Mike LeFevre and his son, Jordan, are carrying on a rich legacy which began in 1921. Though the group name, the LeFevres, was retired in 1977, Mike brought the LeFevre name back to the forefront in 2005 when the LeFevre Quartet was born. Though the group has had several personnel changes through the years, today consisting of Mike and Jordan at baritone and lead respectively along with tenor, Jeremy Peace and Keith Plott on bass, the group has molded itself into one of the strongest sounding male quartets on stage today.
Earlier this year, the group released Ascending, which is, by all accounts, a true career recording. Being met with much excitement from fans and industry leaders alike, this highly acclaimed recording is one of the most exciting recordings released in 2018, and that excitement spills over below as I was given the opportunity to talk with Mike, Jordan and Jeremy about the group today, their heritage and legacy and their latest recording…
James Hales: The LeFevre name has a rich history within gospel music. With such a huge legacy behind you, does that put a lot of pressure/expectation on you to “uphold” the family name?
Mike LeFevre: The LeFevres were trend setters in Gospel music, ushering in new styles, songs and talent since their beginning in 1921. For me, the expectation has always been to uphold this same ideal and carry on that tradition. To try and not live in, but to honor the past.
JH: In regard to the legacy tied to the LeFevres, what legacy do you hope to leave behind?
Jordan LeFevre: As the LeFevres before us, we hope to leave behind the legacy of our current music. Especially with this latest album, we’ve selected songs that we pray will touch many lives and leave a lasting impression for many generations to come.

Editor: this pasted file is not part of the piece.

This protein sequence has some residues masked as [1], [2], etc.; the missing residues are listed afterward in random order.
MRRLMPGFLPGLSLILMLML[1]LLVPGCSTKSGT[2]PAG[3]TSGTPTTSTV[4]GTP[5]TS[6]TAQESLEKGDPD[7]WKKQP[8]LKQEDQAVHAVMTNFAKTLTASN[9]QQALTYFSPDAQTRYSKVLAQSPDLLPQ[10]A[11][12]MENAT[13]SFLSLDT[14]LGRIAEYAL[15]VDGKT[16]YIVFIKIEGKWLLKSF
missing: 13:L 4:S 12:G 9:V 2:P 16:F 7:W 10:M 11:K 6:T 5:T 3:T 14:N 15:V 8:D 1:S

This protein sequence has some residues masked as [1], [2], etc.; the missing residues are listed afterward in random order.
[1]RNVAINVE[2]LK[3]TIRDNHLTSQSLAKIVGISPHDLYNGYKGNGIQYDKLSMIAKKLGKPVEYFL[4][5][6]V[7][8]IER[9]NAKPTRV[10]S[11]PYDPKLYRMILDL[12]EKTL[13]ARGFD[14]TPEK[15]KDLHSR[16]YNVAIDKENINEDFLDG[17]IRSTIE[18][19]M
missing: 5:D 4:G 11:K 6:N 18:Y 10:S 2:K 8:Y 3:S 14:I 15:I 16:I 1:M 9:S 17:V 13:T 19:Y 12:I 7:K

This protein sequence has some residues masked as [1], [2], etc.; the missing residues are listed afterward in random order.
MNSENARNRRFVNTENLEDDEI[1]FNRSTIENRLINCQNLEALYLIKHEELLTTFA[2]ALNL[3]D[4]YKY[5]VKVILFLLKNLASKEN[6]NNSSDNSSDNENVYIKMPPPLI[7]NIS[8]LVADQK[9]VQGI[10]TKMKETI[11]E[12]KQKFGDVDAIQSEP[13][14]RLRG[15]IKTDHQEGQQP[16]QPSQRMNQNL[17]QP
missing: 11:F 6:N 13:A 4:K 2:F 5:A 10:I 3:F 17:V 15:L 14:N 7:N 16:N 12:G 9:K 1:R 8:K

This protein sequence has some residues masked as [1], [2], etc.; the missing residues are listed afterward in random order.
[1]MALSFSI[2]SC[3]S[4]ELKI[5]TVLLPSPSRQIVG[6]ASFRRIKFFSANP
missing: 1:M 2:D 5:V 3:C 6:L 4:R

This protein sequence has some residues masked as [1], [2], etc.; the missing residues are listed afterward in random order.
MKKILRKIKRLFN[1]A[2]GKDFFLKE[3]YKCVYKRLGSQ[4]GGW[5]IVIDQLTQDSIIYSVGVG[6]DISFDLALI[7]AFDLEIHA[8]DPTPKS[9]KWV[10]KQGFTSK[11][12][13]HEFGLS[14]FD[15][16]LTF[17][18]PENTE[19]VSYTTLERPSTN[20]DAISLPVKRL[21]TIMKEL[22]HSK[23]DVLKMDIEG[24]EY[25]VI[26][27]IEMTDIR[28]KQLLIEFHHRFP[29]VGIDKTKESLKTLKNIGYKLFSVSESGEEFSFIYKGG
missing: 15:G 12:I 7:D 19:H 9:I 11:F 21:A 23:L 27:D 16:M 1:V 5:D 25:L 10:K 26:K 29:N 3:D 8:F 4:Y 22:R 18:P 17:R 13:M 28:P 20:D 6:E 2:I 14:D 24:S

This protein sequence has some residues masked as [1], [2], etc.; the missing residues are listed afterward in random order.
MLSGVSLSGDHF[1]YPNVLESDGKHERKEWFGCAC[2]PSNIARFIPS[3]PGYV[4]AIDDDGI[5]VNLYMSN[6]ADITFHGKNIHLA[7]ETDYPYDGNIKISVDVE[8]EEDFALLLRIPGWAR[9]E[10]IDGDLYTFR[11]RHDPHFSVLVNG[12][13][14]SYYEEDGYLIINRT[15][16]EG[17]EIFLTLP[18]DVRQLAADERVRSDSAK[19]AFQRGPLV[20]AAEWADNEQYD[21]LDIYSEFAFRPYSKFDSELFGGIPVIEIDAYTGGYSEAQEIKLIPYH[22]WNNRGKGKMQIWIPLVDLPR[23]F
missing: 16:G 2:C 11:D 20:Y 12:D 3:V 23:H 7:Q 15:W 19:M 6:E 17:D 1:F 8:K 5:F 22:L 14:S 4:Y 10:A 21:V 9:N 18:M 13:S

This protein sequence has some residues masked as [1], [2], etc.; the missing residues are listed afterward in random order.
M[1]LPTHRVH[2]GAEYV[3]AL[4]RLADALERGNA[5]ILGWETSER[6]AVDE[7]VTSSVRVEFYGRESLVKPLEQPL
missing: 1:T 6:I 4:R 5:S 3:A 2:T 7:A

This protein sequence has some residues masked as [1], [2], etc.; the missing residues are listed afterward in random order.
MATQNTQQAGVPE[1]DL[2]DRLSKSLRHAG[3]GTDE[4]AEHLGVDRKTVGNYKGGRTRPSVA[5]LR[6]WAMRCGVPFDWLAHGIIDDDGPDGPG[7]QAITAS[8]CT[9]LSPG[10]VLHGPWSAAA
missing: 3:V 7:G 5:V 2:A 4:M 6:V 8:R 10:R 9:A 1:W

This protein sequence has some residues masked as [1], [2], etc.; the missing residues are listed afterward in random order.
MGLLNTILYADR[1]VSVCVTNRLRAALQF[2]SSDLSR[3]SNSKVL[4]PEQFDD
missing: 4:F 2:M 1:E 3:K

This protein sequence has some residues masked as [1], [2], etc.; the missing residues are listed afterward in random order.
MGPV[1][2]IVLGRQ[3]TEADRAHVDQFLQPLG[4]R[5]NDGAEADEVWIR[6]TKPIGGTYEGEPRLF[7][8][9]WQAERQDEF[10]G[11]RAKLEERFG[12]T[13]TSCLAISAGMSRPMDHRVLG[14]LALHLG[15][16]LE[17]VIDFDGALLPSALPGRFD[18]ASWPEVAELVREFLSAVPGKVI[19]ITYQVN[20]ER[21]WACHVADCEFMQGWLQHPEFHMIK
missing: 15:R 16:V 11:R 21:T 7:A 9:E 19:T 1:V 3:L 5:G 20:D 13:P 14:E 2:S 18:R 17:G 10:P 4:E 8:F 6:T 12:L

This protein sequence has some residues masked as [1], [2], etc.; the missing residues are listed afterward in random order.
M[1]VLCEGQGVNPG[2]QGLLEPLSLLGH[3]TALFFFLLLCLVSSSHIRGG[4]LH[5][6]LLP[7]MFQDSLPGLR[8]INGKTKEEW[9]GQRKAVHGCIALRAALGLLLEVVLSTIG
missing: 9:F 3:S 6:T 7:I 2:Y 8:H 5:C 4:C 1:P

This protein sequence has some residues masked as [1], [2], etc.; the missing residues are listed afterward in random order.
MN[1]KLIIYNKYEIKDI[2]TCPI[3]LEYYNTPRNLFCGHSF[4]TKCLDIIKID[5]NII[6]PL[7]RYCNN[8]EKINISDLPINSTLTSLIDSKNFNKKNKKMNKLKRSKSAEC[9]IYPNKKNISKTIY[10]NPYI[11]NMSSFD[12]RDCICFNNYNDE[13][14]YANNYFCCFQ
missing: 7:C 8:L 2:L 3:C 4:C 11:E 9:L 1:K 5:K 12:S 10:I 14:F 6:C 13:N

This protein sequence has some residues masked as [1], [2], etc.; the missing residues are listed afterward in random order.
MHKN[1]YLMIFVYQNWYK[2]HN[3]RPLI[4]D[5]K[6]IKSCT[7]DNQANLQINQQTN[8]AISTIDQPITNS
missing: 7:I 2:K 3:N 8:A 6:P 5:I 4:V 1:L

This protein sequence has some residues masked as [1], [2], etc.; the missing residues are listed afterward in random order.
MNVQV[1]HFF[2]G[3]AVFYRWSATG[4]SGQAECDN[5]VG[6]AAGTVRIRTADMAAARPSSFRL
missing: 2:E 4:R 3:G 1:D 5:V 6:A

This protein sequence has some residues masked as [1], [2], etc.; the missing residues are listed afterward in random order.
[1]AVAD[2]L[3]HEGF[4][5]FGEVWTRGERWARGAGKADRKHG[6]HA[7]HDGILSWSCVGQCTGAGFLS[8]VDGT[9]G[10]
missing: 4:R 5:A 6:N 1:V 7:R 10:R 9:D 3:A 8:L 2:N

JH: Outside of that legacy, what sets the LeFevre Quartet apart from every other quartet out on the road?
ML: That’s a tough question because we hope we all have the same goal to be ministers and help those who need uplifting, but some things we are trying to focus on that maybe not “separates” us from other quartets, but just makes us “us” is that we always want to be found approachable and friendly. We are trying a few small things musically that really seems to be going over very well with everyone, and has allowed us to think a little outside of the box. Jeremy is still able to sing in his upper range, but this new album has allowed him to showcase his lower register as well. This album has really pushed Jordan to the forefront and has shown a mature side to his voice that many haven’t heard as of yet. Keith is really cutting through in the mix on this project and just the polish and quality of his voice puts the icing on the whole CD. I think having all these qualities and just being who we are sets us apart from many of the other groups.
JH: What’s like traveling together as father and son?
JL: It has allowed us to share a common bond as we are best of friends and have been together in this since the start. Dad raised me up in this and I’ve followed along in his footsteps to carry on the legacy.
JH: Any interesting stories you can share?
JL: It’s always so interesting how almost every time a new CD comes out, people get my dad and I mixed up on who sang which song. Several reviewers have my dad singing a song that I actually have the lead on all the way through the whole thing!
JH: When the group first started, you guys had more of an MOR/Inspirational feel, but over time the group seemed to gravitate to its “LeFevre” roots with more of a SG quartet sound.
JL: This is mainly attributed to the vocal lineup we had at that time. Vocally, we seemed more fitted for that particular style back then. But over the last 2-3 years we’ve gained personnel who can vocally handle a more SG quartet driven sound, which at heart is where we desired to be.
JH: Was there a defining moment that caused that shift or was it just a natural progression over time?